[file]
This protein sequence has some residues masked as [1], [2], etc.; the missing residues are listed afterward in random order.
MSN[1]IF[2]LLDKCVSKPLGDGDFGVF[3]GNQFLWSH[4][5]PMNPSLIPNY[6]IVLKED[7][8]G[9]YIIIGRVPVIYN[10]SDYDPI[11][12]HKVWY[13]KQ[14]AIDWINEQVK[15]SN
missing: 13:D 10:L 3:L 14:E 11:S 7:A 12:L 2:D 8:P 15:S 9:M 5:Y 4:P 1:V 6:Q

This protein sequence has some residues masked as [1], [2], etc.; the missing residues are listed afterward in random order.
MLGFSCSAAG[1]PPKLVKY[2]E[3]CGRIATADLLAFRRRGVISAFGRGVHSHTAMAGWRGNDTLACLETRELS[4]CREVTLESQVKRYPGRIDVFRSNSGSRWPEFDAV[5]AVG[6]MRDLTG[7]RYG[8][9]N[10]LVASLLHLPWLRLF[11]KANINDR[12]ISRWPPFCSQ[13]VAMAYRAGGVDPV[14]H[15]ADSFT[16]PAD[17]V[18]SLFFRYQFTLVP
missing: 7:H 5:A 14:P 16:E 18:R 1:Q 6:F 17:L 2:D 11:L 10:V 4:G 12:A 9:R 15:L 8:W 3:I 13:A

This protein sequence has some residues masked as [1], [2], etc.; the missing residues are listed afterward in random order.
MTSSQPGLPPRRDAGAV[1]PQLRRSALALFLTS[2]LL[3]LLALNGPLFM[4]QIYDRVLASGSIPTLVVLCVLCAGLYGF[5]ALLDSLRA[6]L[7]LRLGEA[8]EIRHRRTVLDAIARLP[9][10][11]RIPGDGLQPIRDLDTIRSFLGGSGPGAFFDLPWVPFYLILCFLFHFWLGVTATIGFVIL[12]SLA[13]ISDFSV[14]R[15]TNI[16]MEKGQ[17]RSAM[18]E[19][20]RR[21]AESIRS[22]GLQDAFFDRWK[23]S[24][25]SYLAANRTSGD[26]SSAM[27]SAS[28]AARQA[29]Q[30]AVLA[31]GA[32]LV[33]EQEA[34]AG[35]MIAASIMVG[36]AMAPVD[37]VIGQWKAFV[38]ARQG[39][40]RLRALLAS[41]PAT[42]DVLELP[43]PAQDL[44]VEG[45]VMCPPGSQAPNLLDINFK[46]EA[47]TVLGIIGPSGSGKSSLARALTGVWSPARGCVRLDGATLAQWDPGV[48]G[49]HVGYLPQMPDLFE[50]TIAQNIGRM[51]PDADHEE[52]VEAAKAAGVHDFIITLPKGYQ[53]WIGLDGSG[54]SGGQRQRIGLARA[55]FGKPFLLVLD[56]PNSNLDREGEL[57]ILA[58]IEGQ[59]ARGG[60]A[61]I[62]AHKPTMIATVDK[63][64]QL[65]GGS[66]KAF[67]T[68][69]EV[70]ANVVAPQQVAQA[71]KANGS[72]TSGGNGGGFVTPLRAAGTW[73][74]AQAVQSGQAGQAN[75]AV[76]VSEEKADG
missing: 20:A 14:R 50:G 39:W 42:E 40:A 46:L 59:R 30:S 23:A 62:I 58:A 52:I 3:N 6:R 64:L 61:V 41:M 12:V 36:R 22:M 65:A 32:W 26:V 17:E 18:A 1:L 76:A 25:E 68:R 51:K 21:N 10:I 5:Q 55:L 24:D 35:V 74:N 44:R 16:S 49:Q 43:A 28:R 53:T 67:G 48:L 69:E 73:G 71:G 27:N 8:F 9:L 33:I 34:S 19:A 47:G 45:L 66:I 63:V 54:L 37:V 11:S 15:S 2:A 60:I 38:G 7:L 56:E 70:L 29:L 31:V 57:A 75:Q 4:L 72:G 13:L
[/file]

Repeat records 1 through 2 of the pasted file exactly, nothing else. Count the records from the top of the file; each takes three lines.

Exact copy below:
This protein sequence has some residues masked as [1], [2], etc.; the missing residues are listed afterward in random order.
MSN[1]IF[2]LLDKCVSKPLGDGDFGVF[3]GNQFLWSH[4][5]PMNPSLIPNY[6]IVLKED[7][8]G[9]YIIIGRVPVIYN[10]SDYDPI[11][12]HKVWY[13]KQ[14]AIDWINEQVK[15]SN
missing: 13:D 10:L 3:L 14:E 11:S 7:A 12:L 2:D 8:P 15:S 9:M 5:Y 4:P 1:V 6:Q

This protein sequence has some residues masked as [1], [2], etc.; the missing residues are listed afterward in random order.
MLGFSCSAAG[1]PPKLVKY[2]E[3]CGRIATADLLAFRRRGVISAFGRGVHSHTAMAGWRGNDTLACLETRELS[4]CREVTLESQVKRYPGRIDVFRSNSGSRWPEFDAV[5]AVG[6]MRDLTG[7]RYG[8][9]N[10]LVASLLHLPWLRLF[11]KANINDR[12]ISRWPPFCSQ[13]VAMAYRAGGVDPV[14]H[15]ADSFT[16]PAD[17]V[18]SLFFRYQFTLVP
missing: 7:H 5:A 14:P 16:E 18:R 1:Q 6:F 17:L 2:D 11:L 10:V 4:G 12:A 9:R 15:L 8:W 3:I 13:A